6. I’m guessing very few first-time visitors decide not to return because they heard a word they didn’t fully understand. New experiences come with some new words, and most people expect that. What helps visitors is clarity on the immediate logistics.

    Our social room is called Wheeler Hall. Typically at announcements time, the celebrant says: “Everyone is invited for refreshments after Mass, in Wheeler Hall, which is the large room on the other side of that wall (gestures toward it). On your way out of the church, just turn left twice, and you’ll be in Wheeler Hall.” And there’s a sign on the way that confirms this. If a visitor asks where the rest rooms are, it’s best if the person they’re asking can lead them to the hallway where the rest rooms are and point them out, rather than “They’re in the parish hall, past the sacristy.”

    Questions about liturgical or theological terms may come later, but for the first visit, coming away with a comfort about the building and what’s where is an important thing.

  7. I think that attempts to explain liturgical jargon in language that “normal people” use should be highly comended. We need not change the terms we use, but we should make sure that people know these words, just as they learn other technical jargon in order to read, buy, listen, and, in general, communicate. I’ve tried to do that in my former role as editor at NPM–see https://npm.org/liturgical-codebreaker/. I’ve tried to do the same, in a more expanded form, for my parish: https://saintjoseph.cc/church/rite/. Such attempts were a constant part of the pre-conciliar liturgical renewal; they should be embraced now in ways that will help people be more comfortable with or at least better comprehending of what we all seek to do.

  8. In theater, the director and actors might use a more specialized vocabulary in rehearsal. In performance, which is their raison d’etre, they don’t. They seek to communicate and usually use everyday language to do so.

    I fully understand that this is a limited analogy. But isn’t the main purpose of the Mass to bring about an encounter of the faithful with Christ? Usually we try to prepare ourselves through simplifying our inner lives into something approaching prayer. No special vocabulary required. And in fact for the many who aren’t ‘liturgy geeks’ that vocabulary might introduce confusion or even a sense of not belonging.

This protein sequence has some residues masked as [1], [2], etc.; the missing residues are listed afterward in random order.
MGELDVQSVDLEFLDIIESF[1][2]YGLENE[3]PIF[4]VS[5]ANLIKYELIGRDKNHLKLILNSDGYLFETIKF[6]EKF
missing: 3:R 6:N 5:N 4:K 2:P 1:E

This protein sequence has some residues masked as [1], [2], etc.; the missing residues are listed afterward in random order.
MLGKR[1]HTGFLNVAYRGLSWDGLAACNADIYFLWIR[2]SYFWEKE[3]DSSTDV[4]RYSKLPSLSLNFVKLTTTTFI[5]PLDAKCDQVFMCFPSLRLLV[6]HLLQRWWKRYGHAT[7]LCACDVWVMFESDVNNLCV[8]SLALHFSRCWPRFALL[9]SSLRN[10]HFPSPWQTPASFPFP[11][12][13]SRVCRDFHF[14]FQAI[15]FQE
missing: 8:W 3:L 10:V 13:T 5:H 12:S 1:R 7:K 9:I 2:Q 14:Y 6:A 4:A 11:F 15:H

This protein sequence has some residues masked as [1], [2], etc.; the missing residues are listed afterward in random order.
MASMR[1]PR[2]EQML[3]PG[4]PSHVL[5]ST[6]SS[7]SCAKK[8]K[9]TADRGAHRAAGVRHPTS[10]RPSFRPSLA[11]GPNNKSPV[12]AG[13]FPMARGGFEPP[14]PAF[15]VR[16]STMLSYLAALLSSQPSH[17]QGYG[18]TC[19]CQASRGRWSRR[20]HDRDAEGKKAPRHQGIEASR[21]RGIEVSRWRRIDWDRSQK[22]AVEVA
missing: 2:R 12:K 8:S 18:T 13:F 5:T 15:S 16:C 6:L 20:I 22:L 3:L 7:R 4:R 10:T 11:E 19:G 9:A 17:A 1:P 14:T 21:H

That said, I also understand that the faithful need to become acquainted with the practices and language of the Church in a deeper way.

    So I’m having it both ways! Sweet!

  9. Using jargon is one way that the clerisy maintains its separation from those on the “outside”. In this time in which we need to look with a degree of healthy skepticism at clericalism in all its manifestations (which extend beyond those who are in the strictly clerical state of life), it behooves us to avoid using liturgical jargon as a way to exclude and patronize.

  10. I wonder how many normal people (especially in certain countries) inadvertently hear (and maybe envision) “Your Majesty” when listening to: “…that what we offer to the honor of your majesty may profit us for salvation.” If only upper and lower case were pronounced differently! That would alleviate any confusion.

  11. We faced this issue in a big way when implementing the RCIA. There were a lot of cries about changing the terminology, so that the so-called “normal” people could relate.

    The cry went up: Evangelization? Soapbox stuff, it’s not Catholic! Scrutiny! No way! Mystagogy, worse still! Catechumenate? Who could pronounce it, let alone know what it means???

    But people then realized we were doing a new thing, and it had its own terms — not jargon but language. The upshot was that we used those terms a lot, and now people know what they mean. It’s still church vocabulary, but it means something. Because, guess what? Normal people got involved in what this thing was about, and they found they could relate to it. So it was a set of terms that gained meaning. And each term meant something definite; it was not a trendy substitute for a thing we already had a name for.

    Does anyone remember the days when people who had “strange” “foreign” names had to adopt an American nickname? People don’t do that quite so much anymore. We struggle a little, but we at least TRY to pronounce their name even if it comes out of a language we don’t understand. Because, you know, it’s their real name, and you try to respect that as much as possible.

    My point is this: Jargon is one thing. Language is another. “Interface” is jargon. “CCD” and other acronyms are jargon. “Mystagogy” and “catechumen” are language. An “icon” is not just a picture; it’s something more. Call it by its right name.

  12. If God is real, and Catholicism is true, then what happens at Mass is the most important event of all time. I don’t think it’s too much to learn a few unfamiliar words, or learn to use familiar words in unfamiliar ways. It’s not Pelagian to expect we should meet God half way along the path of understanding infinite Mystery.